It is hard to imagine any member of federal parliament less suited to exercise the sort of powers now held by Dutton. It is easy to argue that no minister should be entrusted with such vast powers. But the fact that those powers are in Dutton’s hands is seriously alarming.

Ministerial powers are subject to limits. The rule of law means that the limits are subject to supervision by the judicial system. Most ministers understand that. Dutton apparently does not…..

On April 7, 2018, Dutton called for “like-minded” countries to come together and review the relevance of the 1951 Refugee Convention.

So, here it is: Australia’s most powerful minister is wilfully mistreating innocent people at vast public expense. He is waging a propaganda war against refugees and against the people who try to help them. And he is trying to persuade other countries to back away from international human rights protection.

He tries to make it seem tolerable by hiding it all away in other countries, so that we can’t see the facts for ourselves. [my yellow highlighting]

Evidence that the community concern is justified…….

MSM News, 29 April 2018:

Ministers are planning to make it easier for the government to spy on its own citizens, a leaked document has revealed.

As it stands, the Australian Federal Police and Australian Security Intelligence Organisation need a warrant from The Attorney-General to access Australians' emails, bank records and text messages.

But ministers are reportedly planning to amend the Intelligence Services Act of 2001 to allow Home Affairs Minister Peter Dutton and Defence Minister Marise Payne to give the orders without the country's top lawyer knowing

The intelligence - which could include financial transactions, health data and phone records - would be collected by a government spy agency called the Australian Signals Directorate. 

The plan was revealed by a leaked letter from Home Affairs Secretary Mike Pezzullo to Defence Secretary Greg Moriarty.

The top secret letter, written in February and seen by The Sunday Telegraph, details a plan to 'hack into critical infrastructure' to 'proactively disrupt and covertly remove' cyber-enabled criminals including child exploitation and terror networks. 
In March, the plan was outlined in a ministerial submission signed by Mike Burgess, the chief of the Australian Signals Directorate.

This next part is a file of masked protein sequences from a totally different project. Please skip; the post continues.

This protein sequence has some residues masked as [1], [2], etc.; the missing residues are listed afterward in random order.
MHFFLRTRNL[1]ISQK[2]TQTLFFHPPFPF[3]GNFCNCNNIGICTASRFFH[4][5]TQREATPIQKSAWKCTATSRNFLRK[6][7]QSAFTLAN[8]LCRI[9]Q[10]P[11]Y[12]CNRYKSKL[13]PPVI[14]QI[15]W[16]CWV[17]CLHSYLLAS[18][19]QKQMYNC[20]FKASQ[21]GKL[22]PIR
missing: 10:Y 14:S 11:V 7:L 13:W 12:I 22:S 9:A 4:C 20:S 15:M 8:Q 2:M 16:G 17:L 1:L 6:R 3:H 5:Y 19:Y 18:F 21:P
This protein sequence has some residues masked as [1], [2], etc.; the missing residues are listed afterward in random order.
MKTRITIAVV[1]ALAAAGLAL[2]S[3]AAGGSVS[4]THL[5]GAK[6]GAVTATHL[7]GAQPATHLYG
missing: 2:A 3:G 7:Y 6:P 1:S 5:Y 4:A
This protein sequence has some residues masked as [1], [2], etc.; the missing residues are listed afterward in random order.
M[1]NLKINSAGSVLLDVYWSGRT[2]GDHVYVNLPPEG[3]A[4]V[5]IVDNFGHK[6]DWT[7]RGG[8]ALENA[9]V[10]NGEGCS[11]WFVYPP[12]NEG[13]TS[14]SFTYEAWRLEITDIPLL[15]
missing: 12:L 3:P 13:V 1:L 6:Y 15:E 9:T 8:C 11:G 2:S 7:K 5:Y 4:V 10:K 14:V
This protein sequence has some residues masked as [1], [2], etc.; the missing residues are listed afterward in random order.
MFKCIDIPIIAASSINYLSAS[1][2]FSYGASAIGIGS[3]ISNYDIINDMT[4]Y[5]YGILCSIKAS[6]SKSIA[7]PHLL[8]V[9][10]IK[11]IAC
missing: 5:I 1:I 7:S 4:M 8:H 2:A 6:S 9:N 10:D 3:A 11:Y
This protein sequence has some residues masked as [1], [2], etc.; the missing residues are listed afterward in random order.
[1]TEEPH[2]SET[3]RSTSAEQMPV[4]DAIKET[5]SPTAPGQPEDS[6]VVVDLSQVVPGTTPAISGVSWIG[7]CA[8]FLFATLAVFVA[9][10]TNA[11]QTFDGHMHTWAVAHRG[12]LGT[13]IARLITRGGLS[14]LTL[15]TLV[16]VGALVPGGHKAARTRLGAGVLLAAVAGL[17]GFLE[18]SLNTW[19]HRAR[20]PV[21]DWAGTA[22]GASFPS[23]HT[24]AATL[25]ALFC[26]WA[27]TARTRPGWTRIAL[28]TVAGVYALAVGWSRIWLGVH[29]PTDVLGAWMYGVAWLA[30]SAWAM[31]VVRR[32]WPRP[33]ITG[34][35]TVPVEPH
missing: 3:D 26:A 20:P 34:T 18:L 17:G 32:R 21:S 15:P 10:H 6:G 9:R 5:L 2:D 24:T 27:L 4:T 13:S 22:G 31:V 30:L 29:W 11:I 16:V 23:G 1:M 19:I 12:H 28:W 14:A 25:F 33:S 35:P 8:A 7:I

It states: 'The Department of Home Affairs advises that it is briefing the Minister for Home Affairs to write to you (Ms Payne) seeking your support for a further tranche of legislative reform to enable ASD to better support a range of Home Affairs priorities.'
But a proposal to change the law has not yet been made.

A spokesman for the Defence Minister Ms Payne said: 'There has been no request to the Minister for Defence to allow ASD to counter or disrupt cyber-­enabled criminals onshore.' 
      
An intelligence source told The Sunday Telegraph that the proposals could spell danger for Australians.

'It would give the most powerful cyber spies the power to turn on their own citizens,' the source said.

The letter also outlines 'step-in' powers which could force companies to hand over citizens' data, the source added.

The submission says the powers would help keep Australian businesses and individuals safe. [my yellow highlighting]

The inherent dishonesty of the Dept. of Home Affairs…..

Secretary of Department of Home Affairs Michael Pezullo, Senate Estimates, Legal and Constitutional Affairs Legislation Committee, 26 February 2018, denying the possibility of by-passing the judiciary and “the country's top lawyer”:

As I said at the last estimates meeting of this committee, all executive power is subject to the sovereignty of this parliament and to the supremacy of the law. In bringing the security powers, capabilities and capacities of the Commonwealth together into a single portfolio, these fundamentals will remain in place. All of them are crucial attributes of liberty. I repeat what I said last year to this committee: any contrary suggestion that the establishment of Home Affairs will somehow create an extra judicial apparatus of power bears no relationship to the facts or to how our system of government works, and any suggestion that we in the portfolio are somehow embarked on the secret deconstruction of the supervisory controls which envelop and check executive power are nothing more than flights of conspiratorial fancy that read into all relevant utterances the master blueprint of a new ideology of undemocratic surveillance and social control. [my yellow highting]

Ministerial denial - of sorts....

When confronted by the mainstream media Dutton supported government spying on its citizens, saying he believes there is a case to be made for giving the Australian Signals Directorate more powers to investigate domestic cyber threats, with appropriate safeguards in place and "If we were to make any changes ... I would want to see judicial oversight or the first law officer (attorney-general) with the power to sign off on those warrants".

Hands up everyone in Australia who will sleep well knowing that the tsar has spoken. *crickets*